Cumin Roasted Butternut Squash Seeds by Eve Fox, Garden of Eating blog, copyright 2013

And pumpkin seeds are not the only squash seeds you can roast - you can do this with any winter squash and they're all tasty. Kabocha, delicata, butternut are all divine.

If you prefer your seeds a bit more exciting, you can use other spices to flavor them. One option is adding some ground rosemary to the oil and salt. Another spicier option is to use some ground chipotle or ancho chiles, cumin and black pepper. Or, if you have a sweet tooth, use a few tablespoons of melted butter in place of the oil, and coat the seeds with brown sugar, cinammon, nutmeg and ginger.

-- print recipe --Roasted Winter Squash Seeds

Ingredients

* Winter squash seeds, however many you can save
* Olive oil or grapeseed oil
* Sea salt
* Spices (optional)

Directions

1. Place in a colander and rinse thoroughly, removing any clinging pulp with your fingers.

2. Lay the wet seeds on a dry dishtowel or paper towels to dry before roasting.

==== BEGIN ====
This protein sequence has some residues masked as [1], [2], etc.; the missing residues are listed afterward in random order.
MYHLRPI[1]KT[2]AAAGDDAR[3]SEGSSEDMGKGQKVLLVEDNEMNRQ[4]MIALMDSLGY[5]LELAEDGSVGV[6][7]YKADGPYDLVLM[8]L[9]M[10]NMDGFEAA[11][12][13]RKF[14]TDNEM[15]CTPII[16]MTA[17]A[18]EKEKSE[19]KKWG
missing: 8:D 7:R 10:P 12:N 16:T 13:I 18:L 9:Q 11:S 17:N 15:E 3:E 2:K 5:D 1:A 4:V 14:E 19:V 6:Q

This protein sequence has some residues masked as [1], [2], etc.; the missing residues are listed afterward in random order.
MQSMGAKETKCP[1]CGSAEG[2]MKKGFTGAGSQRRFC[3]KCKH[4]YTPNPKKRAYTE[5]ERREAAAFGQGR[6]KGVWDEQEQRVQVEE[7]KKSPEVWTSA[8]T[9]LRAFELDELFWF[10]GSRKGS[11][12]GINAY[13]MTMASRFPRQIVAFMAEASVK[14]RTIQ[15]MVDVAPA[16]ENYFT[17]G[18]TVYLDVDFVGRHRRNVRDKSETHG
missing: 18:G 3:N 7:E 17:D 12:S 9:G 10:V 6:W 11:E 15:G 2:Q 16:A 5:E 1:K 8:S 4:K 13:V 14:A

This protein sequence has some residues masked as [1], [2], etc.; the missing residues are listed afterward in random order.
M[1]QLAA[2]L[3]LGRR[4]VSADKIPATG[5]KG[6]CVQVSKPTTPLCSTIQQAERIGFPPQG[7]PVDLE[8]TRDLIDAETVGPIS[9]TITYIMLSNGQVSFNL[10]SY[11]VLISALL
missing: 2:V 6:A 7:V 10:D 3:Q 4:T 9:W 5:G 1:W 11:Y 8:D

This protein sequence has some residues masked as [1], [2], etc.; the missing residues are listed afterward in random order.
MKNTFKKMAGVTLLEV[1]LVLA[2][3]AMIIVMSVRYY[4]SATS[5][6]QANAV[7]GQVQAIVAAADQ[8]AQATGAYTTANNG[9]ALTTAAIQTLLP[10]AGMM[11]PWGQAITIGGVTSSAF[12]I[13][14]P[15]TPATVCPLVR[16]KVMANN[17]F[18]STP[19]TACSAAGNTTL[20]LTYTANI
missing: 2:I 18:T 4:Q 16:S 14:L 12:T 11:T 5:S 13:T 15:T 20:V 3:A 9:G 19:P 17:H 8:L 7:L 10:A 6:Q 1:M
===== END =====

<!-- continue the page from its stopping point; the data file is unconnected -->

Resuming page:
3. Toss with a few teaspoons (or tablespoons, depending on how many seeds you have - you want enough oil to coat all the seeds lightly) of oil and spread in a single layer on a thick baking sheet.

4. Salt the seeds to taste and bake at 350 for 10-15 minutes or until golden brown, checking often for doneness since the seeds will roast quickly (you'll hear them start to pop) then remove sheet from oven and allow to cool completely

6. Store in an airtight container. Refrigerate if you don't eat them within the first few days - they never last that long at our house.

You might also like:
For more delicious recipes, gardening ideas, foraging tips, and food-related inspiration "like" the Garden of Eating on Facebook, or follow me on Twitter and Pinterest.

2 comments:

Neil said...

An impressive rendition! I'm scared. Neil

Cary said...

So glad you are enjoying them. I've followed Joy of Cooking 1970s version for decades which omits oil and drying on paper towels. Just rinse, salt, mix, drop on cookie sheet and roast, carefully checking often so as not to burn. Aren't they terrific! Wait all year for fresh pumpkin seeds! Wahoo!!! :)